Who among the Union leaders could have predicted the fall of Vicksburgh after a long seige in July 1863, or the capture of Atlanta after a dismal summer in the fall of 1864?

What few -besides Kirchener- foresaw a long war in 1914, the use of tanks, or the methods used in 1918 to break the stalemate?

Who would have predicted the collapse of the fabled French Army in less than a month in 1940, the bizarre halt of the German armor that allowed the British escape at Dunkirk, or the monsterous resistance at Stalingrad?

Who in 1944 would have predicted that the OKW estimate of Allied divisional strength would be 150% over the actual figure, or the sincere Allied belief in the mythical "Nazi redoubt?"

I could go on, but these examples should demonstrate to anyone with an open mind that it is very difficult to predict the outcome of a war (or a campaign) with a single event, or a single battle.

In Iraq, Moqtada al-Sadr is a thug, with a gang of perhaps 3,000-8,000 men. It is fatuous to describe them as representative of some sort of "Iraqi resistance." Most of the other gangs have closer relations to the Bloods and the Crips (especially with 13-16 year old members) than they do with the WW2 Maquis Resistance. On the other hand, it is unduly optimistic to think that the current situation is other than critically important.

One vital clue is that the Bush administration has altered the rules of engagement so that our soldiers can defend themselves. Bombing hitherto untouchable mosques, for example. Another clue is that the generals in charge have, for the first time, asked for an increase in manpower in-country, instead of a decrease. The administration has met that request with alacrity.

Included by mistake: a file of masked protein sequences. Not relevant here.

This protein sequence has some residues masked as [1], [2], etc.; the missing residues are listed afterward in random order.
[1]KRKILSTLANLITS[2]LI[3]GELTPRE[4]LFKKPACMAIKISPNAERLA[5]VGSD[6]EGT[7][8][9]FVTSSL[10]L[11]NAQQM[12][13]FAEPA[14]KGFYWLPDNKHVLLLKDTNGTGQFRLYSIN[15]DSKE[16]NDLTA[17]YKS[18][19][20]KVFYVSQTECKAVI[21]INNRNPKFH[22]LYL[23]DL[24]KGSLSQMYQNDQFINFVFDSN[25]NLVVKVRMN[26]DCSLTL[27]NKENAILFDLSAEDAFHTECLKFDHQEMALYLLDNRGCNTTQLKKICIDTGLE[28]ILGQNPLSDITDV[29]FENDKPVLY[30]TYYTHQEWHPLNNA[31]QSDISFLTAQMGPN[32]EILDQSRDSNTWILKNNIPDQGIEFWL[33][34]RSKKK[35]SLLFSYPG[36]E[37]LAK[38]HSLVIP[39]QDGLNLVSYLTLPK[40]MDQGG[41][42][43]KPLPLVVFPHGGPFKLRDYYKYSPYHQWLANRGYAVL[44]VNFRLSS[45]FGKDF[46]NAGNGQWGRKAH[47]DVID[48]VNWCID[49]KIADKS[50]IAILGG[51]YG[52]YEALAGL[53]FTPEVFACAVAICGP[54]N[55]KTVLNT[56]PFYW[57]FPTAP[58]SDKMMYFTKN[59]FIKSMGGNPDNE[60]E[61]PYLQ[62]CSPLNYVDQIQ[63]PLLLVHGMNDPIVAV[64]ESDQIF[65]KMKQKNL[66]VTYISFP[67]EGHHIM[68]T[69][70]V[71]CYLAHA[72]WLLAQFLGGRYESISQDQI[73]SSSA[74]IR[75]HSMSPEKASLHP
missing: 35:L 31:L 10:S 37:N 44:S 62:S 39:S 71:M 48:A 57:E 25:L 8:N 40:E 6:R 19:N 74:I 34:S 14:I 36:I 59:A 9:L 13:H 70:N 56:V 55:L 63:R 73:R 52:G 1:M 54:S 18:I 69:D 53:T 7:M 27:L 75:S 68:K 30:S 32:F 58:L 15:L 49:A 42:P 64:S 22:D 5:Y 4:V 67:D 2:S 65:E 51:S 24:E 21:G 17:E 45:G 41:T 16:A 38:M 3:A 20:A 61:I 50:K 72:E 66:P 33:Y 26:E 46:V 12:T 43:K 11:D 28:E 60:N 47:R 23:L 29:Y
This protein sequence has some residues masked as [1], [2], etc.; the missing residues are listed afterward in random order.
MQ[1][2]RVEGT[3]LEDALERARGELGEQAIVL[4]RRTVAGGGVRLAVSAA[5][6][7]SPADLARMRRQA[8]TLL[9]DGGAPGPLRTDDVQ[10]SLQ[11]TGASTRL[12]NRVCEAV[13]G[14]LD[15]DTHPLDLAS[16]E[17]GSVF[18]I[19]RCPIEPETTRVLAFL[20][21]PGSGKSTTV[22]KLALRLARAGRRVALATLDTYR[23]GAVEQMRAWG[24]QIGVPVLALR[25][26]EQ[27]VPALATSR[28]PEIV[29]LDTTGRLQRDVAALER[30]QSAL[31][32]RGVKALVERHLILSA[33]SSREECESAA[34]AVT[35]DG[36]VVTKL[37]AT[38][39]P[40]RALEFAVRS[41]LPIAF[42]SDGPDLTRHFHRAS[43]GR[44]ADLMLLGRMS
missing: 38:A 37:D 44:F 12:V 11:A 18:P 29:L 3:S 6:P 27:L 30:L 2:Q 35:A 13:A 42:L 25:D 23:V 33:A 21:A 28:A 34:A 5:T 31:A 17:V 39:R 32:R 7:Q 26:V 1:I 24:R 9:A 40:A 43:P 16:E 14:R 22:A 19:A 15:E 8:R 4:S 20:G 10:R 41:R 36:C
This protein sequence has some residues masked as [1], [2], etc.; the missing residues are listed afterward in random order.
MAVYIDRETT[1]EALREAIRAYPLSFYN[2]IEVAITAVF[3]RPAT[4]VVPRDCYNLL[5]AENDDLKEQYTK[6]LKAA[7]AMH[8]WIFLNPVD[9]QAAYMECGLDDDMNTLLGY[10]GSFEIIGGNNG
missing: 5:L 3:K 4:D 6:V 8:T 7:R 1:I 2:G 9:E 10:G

Does this mean that the current administration is doing all the right things? No. On the other hand, there are few indicators that they are substantially wrong in their approach either.

This is not a simple war; there will be no Waterloo, no fallen Atlanta, no D-Day with the practical guarantee that Germany will fall. There will be no final Star Wars battle where the Rebel Alliance defeats the Evil Empire to general applause.

This will be, as Bush said nearly three years ago, a long, drawn-out struggle. Much of it will be fought in the shadows. Those battles fought in "the light" will be misunderstood by many, if not most of the experts.

I repeat: the thing is, the trick is: not to lose your head...

Fog of War, postscript

Posted by Casey at April 16, 2004 4:28 AM | TrackBack

Casey, you are a voice of reason as usual. As you might guess, is that I see so much coming from the White House and the RNC and Clear Channel an FOX as so much spin. And when it comes to warfare, spin is propaganda. There are usually much more circumspect analysis coming from the Pentagon briefings, but Rummy loves to generalize, even in the presence of generals. (Pun intended -- as usual). Unfortunately, POTUS gets all the air time, the RNC buys the air time and Rush and O'Reilly own the air.

Subtle and fair analysis is unavailable in a sound-byte culture. Ironic that as the news cycle has expanded to fit the whole day, the opportunity for fair treatment of complicated subject matter has condensed. That's surely only a perception and not the reality, but it sure seems that way. Probably the result of the ubiquitous point/counterpoint presentations.